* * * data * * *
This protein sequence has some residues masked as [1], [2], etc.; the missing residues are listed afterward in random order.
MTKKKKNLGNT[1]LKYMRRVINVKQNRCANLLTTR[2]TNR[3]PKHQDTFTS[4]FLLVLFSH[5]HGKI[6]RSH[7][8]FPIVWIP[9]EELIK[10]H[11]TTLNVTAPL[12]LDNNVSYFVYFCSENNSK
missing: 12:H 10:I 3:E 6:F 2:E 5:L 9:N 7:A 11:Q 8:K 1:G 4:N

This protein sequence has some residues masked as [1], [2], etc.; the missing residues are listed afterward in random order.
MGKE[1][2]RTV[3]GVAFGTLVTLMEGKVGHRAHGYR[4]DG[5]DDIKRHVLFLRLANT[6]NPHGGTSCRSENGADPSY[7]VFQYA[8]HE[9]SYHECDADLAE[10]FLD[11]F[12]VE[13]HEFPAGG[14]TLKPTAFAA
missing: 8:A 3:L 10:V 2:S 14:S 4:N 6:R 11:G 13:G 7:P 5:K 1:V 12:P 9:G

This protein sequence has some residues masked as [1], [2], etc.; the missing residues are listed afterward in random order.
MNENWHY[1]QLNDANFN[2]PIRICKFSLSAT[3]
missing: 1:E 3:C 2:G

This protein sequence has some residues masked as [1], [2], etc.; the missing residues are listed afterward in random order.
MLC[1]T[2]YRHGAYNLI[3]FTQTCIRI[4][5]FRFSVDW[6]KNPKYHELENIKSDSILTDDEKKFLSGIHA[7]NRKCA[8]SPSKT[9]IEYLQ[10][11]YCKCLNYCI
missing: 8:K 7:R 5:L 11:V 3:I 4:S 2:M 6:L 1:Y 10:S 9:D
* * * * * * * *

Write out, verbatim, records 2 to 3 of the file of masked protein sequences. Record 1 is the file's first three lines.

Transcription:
This protein sequence has some residues masked as [1], [2], etc.; the missing residues are listed afterward in random order.
MGKE[1][2]RTV[3]GVAFGTLVTLMEGKVGHRAHGYR[4]DG[5]DDIKRHVLFLRLANT[6]NPHGGTSCRSENGADPSY[7]VFQYA[8]HE[9]SYHECDADLAE[10]FLD[11]F[12]VE[13]HEFPAGG[14]TLKPTAFAA
missing: 8:A 3:L 10:V 2:S 14:S 4:N 6:R 11:G 13:G 7:P 5:K 1:V 12:P 9:G

This protein sequence has some residues masked as [1], [2], etc.; the missing residues are listed afterward in random order.
MNENWHY[1]QLNDANFN[2]PIRICKFSLSAT[3]
missing: 1:E 3:C 2:G